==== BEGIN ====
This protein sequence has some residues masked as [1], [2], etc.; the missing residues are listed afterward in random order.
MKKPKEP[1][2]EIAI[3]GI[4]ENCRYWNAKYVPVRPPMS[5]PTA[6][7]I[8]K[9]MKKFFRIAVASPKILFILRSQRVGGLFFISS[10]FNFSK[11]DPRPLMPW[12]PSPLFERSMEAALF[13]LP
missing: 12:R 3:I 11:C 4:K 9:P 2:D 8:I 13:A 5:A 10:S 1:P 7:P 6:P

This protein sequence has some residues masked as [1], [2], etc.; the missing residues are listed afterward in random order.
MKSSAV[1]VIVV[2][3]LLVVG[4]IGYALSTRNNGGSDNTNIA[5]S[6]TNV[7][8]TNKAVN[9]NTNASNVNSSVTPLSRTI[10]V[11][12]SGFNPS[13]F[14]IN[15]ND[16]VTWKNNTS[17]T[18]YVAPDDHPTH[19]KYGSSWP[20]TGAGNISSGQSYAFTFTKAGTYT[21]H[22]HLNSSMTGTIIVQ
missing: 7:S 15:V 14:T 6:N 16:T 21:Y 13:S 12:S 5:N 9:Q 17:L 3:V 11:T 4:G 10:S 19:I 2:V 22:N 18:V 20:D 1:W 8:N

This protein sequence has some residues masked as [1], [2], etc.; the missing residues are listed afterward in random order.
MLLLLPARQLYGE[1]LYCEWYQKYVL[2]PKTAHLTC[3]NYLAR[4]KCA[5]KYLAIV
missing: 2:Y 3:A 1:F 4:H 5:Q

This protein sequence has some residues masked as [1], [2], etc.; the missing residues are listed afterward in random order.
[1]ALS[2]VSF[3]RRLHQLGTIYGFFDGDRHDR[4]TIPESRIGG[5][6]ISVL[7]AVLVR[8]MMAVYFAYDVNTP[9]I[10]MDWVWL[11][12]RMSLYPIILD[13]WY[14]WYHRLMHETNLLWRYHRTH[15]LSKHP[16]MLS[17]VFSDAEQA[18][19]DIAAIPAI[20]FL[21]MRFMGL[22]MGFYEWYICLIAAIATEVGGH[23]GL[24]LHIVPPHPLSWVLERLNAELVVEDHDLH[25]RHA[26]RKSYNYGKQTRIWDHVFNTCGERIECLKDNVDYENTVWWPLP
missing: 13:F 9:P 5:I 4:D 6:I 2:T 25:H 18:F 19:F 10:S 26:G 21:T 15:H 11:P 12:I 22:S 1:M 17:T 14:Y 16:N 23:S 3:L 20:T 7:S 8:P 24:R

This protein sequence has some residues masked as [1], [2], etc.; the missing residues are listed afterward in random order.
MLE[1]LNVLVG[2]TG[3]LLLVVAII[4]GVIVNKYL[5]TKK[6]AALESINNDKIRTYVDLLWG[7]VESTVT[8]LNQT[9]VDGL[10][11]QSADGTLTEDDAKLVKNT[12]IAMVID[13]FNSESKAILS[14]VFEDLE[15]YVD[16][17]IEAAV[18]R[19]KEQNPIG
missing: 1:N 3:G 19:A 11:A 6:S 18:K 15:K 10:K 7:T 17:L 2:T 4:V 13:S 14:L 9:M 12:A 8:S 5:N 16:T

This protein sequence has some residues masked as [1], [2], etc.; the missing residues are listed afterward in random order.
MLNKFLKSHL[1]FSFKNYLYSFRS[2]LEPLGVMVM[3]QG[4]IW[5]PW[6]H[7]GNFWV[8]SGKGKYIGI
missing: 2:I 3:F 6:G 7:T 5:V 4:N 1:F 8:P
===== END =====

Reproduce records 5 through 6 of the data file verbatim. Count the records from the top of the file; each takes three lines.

This protein sequence has some residues masked as [1], [2], etc.; the missing residues are listed afterward in random order.
MLE[1]LNVLVG[2]TG[3]LLLVVAII[4]GVIVNKYL[5]TKK[6]AALESINNDKIRTYVDLLWG[7]VESTVT[8]LNQT[9]VDGL[10][11]QSADGTLTEDDAKLVKNT[12]IAMVID[13]FNSESKAILS[14]VFEDLE[15]YVD[16][17]IEAAV[18]R[19]KEQNPIG
missing: 1:N 3:G 19:A 11:A 6:S 18:K 15:K 10:K 7:T 17:L 2:T 4:V 13:S 14:L 9:M 12:A 8:S 5:N 16:T

This protein sequence has some residues masked as [1], [2], etc.; the missing residues are listed afterward in random order.
MLNKFLKSHL[1]FSFKNYLYSFRS[2]LEPLGVMVM[3]QG[4]IW[5]PW[6]H[7]GNFWV[8]SGKGKYIGI
missing: 2:I 3:F 6:G 7:T 5:V 4:N 1:F 8:P